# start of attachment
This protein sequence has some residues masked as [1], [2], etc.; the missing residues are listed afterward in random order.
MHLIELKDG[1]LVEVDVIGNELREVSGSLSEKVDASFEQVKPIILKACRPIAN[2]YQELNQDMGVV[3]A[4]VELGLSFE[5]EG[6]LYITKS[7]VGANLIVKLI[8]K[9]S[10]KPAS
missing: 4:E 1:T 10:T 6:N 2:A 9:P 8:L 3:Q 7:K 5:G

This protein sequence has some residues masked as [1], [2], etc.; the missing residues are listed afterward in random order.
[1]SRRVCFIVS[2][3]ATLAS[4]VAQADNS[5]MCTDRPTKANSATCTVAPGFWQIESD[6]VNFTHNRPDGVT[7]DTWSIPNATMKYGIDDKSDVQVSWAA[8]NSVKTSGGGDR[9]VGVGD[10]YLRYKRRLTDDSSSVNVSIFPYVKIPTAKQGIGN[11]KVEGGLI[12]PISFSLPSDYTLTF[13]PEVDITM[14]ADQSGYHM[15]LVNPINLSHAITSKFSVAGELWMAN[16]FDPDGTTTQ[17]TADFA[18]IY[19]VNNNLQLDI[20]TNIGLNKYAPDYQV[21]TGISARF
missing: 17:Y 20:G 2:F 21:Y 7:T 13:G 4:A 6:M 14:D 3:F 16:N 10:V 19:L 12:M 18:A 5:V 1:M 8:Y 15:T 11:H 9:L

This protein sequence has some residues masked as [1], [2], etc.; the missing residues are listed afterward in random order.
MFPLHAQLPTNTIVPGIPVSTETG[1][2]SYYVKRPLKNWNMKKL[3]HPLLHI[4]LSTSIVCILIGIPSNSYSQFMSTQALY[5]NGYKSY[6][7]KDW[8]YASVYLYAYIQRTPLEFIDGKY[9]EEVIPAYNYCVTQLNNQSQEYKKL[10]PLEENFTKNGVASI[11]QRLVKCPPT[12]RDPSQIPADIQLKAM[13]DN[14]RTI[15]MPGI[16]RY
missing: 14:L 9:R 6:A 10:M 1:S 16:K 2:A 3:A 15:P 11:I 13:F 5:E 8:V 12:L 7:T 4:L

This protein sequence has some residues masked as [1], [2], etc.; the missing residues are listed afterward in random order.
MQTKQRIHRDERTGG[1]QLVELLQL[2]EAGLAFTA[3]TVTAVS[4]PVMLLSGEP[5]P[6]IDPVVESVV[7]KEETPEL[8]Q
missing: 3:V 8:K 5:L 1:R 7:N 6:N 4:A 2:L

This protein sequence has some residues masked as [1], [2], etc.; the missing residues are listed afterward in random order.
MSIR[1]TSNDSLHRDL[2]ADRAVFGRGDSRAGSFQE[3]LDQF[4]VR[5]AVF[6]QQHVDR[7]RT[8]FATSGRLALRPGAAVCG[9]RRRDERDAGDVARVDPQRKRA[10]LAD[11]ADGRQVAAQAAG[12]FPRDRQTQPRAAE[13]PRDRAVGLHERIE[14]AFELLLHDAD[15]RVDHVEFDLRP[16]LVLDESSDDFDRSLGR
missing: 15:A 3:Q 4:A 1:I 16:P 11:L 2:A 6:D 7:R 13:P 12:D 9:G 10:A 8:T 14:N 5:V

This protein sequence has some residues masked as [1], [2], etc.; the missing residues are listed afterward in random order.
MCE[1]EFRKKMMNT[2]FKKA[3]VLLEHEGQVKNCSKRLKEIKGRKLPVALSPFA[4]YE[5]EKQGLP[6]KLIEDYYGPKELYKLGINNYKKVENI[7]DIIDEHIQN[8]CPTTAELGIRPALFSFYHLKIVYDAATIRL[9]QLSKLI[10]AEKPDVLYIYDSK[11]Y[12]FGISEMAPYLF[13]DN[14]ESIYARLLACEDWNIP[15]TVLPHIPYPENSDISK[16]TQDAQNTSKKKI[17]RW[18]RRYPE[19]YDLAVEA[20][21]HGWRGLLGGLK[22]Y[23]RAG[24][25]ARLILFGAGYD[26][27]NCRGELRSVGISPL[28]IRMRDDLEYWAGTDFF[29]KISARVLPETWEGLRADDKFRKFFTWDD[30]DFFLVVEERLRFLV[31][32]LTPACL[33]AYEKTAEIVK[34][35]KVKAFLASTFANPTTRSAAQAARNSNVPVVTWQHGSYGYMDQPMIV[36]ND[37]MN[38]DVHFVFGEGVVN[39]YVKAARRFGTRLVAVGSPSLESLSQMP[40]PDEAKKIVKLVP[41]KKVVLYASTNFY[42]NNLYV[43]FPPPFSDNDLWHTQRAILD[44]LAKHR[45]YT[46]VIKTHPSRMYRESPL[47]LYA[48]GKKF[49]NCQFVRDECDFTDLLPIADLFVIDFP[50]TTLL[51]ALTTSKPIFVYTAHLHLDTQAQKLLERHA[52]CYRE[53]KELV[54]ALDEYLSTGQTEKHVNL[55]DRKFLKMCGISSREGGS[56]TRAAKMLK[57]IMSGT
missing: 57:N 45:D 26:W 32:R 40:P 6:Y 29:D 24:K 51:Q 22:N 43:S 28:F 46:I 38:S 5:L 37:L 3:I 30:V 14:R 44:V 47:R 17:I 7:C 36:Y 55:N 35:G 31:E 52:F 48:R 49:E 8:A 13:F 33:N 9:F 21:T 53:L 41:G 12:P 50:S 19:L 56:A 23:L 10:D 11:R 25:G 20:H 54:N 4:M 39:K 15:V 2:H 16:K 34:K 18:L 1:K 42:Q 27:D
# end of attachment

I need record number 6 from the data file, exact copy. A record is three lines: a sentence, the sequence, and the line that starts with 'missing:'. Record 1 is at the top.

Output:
This protein sequence has some residues masked as [1], [2], etc.; the missing residues are listed afterward in random order.
MCE[1]EFRKKMMNT[2]FKKA[3]VLLEHEGQVKNCSKRLKEIKGRKLPVALSPFA[4]YE[5]EKQGLP[6]KLIEDYYGPKELYKLGINNYKKVENI[7]DIIDEHIQN[8]CPTTAELGIRPALFSFYHLKIVYDAATIRL[9]QLSKLI[10]AEKPDVLYIYDSK[11]Y[12]FGISEMAPYLF[13]DN[14]ESIYARLLACEDWNIP[15]TVLPHIPYPENSDISK[16]TQDAQNTSKKKI[17]RW[18]RRYPE[19]YDLAVEA[20][21]HGWRGLLGGLK[22]Y[23]RAG[24][25]ARLILFGAGYD[26][27]NCRGELRSVGISPL[28]IRMRDDLEYWAGTDFF[29]KISARVLPETWEGLRADDKFRKFFTWDD[30]DFFLVVEERLRFLV[31][32]LTPACL[33]AYEKTAEIVK[34][35]KVKAFLASTFANPTTRSAAQAARNSNVPVVTWQHGSYGYMDQPMIV[36]ND[37]MN[38]DVHFVFGEGVVN[39]YVKAARRFGTRLVAVGSPSLESLSQMP[40]PDEAKKIVKLVP[41]KKVVLYASTNFY[42]NNLYV[43]FPPPFSDNDLWHTQRAILD[44]LAKHR[45]YT[46]VIKTHPSRMYRESPL[47]LYA[48]GKKF[49]NCQFVRDECDFTDLLPIADLFVIDFP[50]TTLL[51]ALTTSKPIFVYTAHLHLDTQAQKLLERHA[52]CYRE[53]KELV[54]ALDEYLSTGQTEKHVNL[55]DRKFLKMCGISSREGGS[56]TRAAKMLK[57]IMSGT
missing: 57:N 45:D 26:W 32:R 40:P 6:Y 29:D 24:K 51:Q 22:N 43:S 28:F 46:I 38:S 5:L 37:L 3:I 30:V 14:R 44:V 47:R 17:I 7:C 36:Y 55:N 35:G 31:E 52:F 48:R 49:E 8:A 13:F 33:N 9:F 21:T 53:L 41:G 12:P 50:S 19:L 56:A 23:L 10:D 11:R 25:G 20:H 54:N 4:M 39:K 15:V 2:H 16:K 34:K 18:L 1:K 42:Q 27:D